Catalogue retailer Argos has become the first brand in the UK to offer a shopping service via the Google Assistant platform, with customers able to 'voice shop' over 20,000 products using the service.
Consumers will be able to search for products, check availability and order products for same-day pick up from more than 850 Argos stores nationwide, all using Google Assistant.
"Voice technology has the potential to revolutionise how we shop in the future," said John Rogers, CEO of Argos. "Digital home assistants have soared in popularity over the past year and people are increasingly looking to their smart devices to help with the smooth running of their lives.
"Argos is a digitally-led business at the forefront of technology and it's really exciting that we are harnessing the simplicity of voice ordering with the convenience and popularity of Click & Collect to make our customers' lives easier. We predict that the Voice Shop service will be a big hit and we will develop and refine the offer further as we get feedback from our customers."
60 per cent of Argos' sales now start online, yet 80 per cent of orders are fulfilled in-store, with shoppers making use of its Click & Collect and Fast Track services. 95 per cent of the UK population lives within 10 miles of an Argos store, so collection is often more convenient than waiting for a delivery. The Voice Shop service also enables users to find their closest store through voice commands.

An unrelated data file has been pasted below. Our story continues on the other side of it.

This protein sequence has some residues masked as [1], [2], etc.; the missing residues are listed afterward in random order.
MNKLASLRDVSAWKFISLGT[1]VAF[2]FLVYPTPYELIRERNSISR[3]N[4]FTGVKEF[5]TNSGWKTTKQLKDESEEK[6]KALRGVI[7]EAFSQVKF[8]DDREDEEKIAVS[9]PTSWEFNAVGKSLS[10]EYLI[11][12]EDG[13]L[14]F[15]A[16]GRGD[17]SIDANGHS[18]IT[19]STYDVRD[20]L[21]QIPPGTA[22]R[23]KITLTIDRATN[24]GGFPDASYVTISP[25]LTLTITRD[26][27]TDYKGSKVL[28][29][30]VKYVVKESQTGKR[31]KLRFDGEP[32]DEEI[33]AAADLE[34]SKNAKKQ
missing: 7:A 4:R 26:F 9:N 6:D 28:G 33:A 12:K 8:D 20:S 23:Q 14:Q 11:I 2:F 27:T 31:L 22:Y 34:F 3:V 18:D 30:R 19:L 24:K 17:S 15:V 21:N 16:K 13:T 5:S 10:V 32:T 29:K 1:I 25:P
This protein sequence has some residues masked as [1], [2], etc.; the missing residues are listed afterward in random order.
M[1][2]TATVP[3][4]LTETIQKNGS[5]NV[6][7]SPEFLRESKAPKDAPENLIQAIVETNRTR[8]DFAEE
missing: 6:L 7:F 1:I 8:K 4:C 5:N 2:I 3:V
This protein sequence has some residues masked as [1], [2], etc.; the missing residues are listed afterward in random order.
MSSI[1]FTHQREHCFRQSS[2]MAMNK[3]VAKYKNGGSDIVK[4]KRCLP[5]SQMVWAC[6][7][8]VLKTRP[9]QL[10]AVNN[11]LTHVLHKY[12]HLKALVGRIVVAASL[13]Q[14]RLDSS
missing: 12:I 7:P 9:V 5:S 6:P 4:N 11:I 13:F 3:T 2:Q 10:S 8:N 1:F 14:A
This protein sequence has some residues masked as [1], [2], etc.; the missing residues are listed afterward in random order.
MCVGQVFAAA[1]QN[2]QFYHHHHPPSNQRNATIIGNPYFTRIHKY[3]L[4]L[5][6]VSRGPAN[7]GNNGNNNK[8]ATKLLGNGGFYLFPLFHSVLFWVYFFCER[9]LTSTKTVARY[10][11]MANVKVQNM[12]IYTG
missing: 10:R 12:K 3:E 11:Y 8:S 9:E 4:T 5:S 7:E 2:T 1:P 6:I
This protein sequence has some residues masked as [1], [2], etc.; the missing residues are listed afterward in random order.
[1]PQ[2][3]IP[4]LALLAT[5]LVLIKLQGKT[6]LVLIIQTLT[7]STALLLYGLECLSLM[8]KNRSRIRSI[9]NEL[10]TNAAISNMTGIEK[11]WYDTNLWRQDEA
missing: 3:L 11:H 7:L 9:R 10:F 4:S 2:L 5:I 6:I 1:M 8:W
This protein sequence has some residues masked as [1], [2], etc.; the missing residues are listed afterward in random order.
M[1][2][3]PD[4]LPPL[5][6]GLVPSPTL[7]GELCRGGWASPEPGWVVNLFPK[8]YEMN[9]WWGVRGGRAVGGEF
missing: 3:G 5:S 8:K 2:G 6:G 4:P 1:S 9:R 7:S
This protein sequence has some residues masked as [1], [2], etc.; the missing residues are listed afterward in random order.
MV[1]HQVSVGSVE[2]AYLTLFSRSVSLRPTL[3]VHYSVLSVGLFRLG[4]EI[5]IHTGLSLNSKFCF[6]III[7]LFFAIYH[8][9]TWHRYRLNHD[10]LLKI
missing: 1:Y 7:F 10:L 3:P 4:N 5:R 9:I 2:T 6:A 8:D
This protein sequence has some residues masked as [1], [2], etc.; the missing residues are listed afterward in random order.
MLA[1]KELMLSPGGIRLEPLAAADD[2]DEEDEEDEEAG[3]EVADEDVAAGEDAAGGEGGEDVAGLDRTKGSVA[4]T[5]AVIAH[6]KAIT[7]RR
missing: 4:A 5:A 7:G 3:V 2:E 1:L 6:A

The launch comes as Argos faces increasing competition from online retailers like Amazon, which has seen huge success with its own smart speaker, the Amazon Echo. Argos has even sold thousands of devices powered by Amazon's Alexa voice technology, but does not have a voice app on the platform. The retailer, which is owned by grocery giant Sainsbury's is clearly hoping that by connecting with Amazon rival Google, it can compete in this popular new area.
"Voice shopping is quickly becoming the buzz phrase in eCommerce at the moment, and Argos' decision to sell through Google Home is evidence of a growing pattern of brands and retailers cottoning on to consumer desire to spend money through different mediums," said Naji El-Arifi, global head of innovation at eCommerce consultancy Salmon. "Our own research showed 55 per cent of shoppers said they like purchasing through voice-activated devices and is almost certainly why Virgin Trains made the leap to voice shopping earlier this year by selling tickets on Alexa. For Argos, this represents another channel through which they hope to stave off strong competition from Amazon as its Amazon Echo device moves into more homes.
"This won't mean instant success; 78 per cent of consumers still have concerns over voice shopping such as devices listening in to conversations, and ordering items without their permission. However, it does represent a sea-change in how eCommerce companies should be approaching innovation and communication, and these numbers will surely subside as shopping via Google Home and Amazon Echo becomes easier and smarter."